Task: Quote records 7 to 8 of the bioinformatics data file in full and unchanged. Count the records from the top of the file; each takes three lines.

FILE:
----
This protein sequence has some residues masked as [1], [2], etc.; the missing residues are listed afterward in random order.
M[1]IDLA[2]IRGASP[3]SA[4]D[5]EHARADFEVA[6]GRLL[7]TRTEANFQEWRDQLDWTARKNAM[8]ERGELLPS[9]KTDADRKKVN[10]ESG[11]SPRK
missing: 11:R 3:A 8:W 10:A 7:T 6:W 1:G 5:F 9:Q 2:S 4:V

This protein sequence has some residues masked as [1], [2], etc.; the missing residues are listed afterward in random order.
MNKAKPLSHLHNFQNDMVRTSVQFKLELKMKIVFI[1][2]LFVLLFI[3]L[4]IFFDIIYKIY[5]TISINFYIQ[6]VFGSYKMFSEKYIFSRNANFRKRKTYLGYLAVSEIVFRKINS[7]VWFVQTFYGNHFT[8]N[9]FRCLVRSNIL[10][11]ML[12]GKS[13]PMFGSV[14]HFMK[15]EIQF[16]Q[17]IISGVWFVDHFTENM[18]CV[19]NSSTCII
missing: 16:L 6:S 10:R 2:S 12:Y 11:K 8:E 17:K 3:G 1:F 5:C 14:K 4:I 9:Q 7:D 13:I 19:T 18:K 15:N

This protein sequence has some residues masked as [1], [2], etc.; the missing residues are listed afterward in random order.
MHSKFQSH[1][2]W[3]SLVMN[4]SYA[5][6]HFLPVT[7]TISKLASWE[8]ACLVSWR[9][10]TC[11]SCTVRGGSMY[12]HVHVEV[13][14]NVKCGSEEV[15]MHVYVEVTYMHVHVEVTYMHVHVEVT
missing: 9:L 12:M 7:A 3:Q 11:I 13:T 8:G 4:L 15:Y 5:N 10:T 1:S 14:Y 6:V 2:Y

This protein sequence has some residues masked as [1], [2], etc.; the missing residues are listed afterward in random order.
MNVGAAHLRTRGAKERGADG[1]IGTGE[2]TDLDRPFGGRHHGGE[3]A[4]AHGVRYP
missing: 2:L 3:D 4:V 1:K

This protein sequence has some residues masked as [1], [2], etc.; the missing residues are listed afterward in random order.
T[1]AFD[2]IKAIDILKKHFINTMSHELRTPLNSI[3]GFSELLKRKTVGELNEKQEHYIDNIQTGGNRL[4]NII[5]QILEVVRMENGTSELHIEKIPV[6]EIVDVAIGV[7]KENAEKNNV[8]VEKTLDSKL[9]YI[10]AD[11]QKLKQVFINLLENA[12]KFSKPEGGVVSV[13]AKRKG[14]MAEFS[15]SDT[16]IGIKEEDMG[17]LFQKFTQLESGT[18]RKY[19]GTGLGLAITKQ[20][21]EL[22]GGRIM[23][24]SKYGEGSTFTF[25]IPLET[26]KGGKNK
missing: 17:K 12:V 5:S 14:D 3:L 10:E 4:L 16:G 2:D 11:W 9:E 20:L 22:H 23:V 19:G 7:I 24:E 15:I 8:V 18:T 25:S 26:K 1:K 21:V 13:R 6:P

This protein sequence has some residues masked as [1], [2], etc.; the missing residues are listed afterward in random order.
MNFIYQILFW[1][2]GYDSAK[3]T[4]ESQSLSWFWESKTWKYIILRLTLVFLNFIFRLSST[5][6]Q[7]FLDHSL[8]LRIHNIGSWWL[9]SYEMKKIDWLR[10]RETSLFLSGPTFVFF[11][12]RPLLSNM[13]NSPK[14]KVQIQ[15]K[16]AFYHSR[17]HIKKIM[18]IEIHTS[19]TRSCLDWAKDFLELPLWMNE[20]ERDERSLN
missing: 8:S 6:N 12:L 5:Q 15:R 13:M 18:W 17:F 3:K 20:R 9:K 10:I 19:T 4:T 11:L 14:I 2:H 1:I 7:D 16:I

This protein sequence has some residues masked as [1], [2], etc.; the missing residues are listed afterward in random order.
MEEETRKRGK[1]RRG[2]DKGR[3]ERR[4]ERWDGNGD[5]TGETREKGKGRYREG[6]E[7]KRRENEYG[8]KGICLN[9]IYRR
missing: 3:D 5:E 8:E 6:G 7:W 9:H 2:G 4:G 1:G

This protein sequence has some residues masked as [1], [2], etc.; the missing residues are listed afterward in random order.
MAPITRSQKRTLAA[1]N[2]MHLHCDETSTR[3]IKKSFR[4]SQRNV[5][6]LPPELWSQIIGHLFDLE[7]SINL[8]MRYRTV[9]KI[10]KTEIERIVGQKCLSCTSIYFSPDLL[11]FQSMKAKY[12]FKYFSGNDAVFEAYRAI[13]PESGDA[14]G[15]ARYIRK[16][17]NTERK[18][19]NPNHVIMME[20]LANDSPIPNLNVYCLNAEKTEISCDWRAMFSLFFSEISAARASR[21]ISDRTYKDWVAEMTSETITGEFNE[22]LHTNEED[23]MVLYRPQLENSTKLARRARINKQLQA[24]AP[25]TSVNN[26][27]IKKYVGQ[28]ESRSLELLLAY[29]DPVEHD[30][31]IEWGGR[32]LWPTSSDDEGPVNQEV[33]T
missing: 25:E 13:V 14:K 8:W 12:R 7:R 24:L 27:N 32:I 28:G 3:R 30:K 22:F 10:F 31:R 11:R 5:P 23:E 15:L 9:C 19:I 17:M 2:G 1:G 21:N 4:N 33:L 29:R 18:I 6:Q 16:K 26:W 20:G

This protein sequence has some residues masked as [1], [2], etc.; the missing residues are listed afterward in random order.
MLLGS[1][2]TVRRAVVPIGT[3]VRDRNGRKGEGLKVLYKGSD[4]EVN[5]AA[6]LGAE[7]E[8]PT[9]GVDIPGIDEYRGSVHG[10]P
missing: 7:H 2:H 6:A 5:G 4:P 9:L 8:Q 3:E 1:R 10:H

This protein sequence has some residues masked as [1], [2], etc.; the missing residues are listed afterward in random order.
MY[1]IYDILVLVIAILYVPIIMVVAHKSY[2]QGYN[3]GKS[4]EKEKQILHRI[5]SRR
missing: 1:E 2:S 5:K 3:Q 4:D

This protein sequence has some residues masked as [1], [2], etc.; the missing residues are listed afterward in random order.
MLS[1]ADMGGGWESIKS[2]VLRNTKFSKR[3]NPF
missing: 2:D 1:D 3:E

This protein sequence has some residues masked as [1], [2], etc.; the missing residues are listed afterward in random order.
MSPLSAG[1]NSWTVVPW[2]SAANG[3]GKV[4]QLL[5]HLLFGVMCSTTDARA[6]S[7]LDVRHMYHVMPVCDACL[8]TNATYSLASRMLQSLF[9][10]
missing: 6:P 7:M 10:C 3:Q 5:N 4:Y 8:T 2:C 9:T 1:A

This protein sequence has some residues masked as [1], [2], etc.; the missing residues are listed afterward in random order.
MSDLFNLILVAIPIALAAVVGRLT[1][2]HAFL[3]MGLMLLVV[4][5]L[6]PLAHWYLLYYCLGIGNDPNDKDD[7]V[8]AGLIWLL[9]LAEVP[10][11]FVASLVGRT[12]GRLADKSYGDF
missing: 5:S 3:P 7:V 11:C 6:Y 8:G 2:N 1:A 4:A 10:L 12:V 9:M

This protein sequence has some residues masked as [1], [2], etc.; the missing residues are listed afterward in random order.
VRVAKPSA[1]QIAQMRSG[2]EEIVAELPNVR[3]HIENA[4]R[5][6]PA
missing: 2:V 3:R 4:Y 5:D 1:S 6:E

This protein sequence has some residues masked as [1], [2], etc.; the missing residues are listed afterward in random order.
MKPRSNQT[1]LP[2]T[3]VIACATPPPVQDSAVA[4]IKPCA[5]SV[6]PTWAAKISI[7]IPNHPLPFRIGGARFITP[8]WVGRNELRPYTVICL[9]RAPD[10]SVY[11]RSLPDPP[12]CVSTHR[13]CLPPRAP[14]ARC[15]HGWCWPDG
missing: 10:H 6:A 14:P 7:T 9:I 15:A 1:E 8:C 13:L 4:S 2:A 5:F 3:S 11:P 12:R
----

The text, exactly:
This protein sequence has some residues masked as [1], [2], etc.; the missing residues are listed afterward in random order.
MEEETRKRGK[1]RRG[2]DKGR[3]ERR[4]ERWDGNGD[5]TGETREKGKGRYREG[6]E[7]KRRENEYG[8]KGICLN[9]IYRR
missing: 3:D 5:E 8:E 6:G 7:W 9:H 2:G 4:G 1:G

This protein sequence has some residues masked as [1], [2], etc.; the missing residues are listed afterward in random order.
MAPITRSQKRTLAA[1]N[2]MHLHCDETSTR[3]IKKSFR[4]SQRNV[5][6]LPPELWSQIIGHLFDLE[7]SINL[8]MRYRTV[9]KI[10]KTEIERIVGQKCLSCTSIYFSPDLL[11]FQSMKAKY[12]FKYFSGNDAVFEAYRAI[13]PESGDA[14]G[15]ARYIRK[16][17]NTERK[18][19]NPNHVIMME[20]LANDSPIPNLNVYCLNAEKTEISCDWRAMFSLFFSEISAARASR[21]ISDRTYKDWVAEMTSETITGEFNE[22]LHTNEED[23]MVLYRPQLENSTKLARRARINKQLQA[24]AP[25]TSVNN[26][27]IKKYVGQ[28]ESRSLELLLAY[29]DPVEHD[30][31]IEWGGR[32]LWPTSSDDEGPVNQEV[33]T
missing: 25:E 13:V 14:K 8:W 12:R 7:R 24:L 27:N 32:I 28:G 3:R 30:K 22:F 10:F 31:R 11:R 5:P 23:E 15:L 9:C 19:I 17:M 2:G 1:G 21:N 4:N 33:L 29:R 18:I 6:Q 16:K 26:W 20:G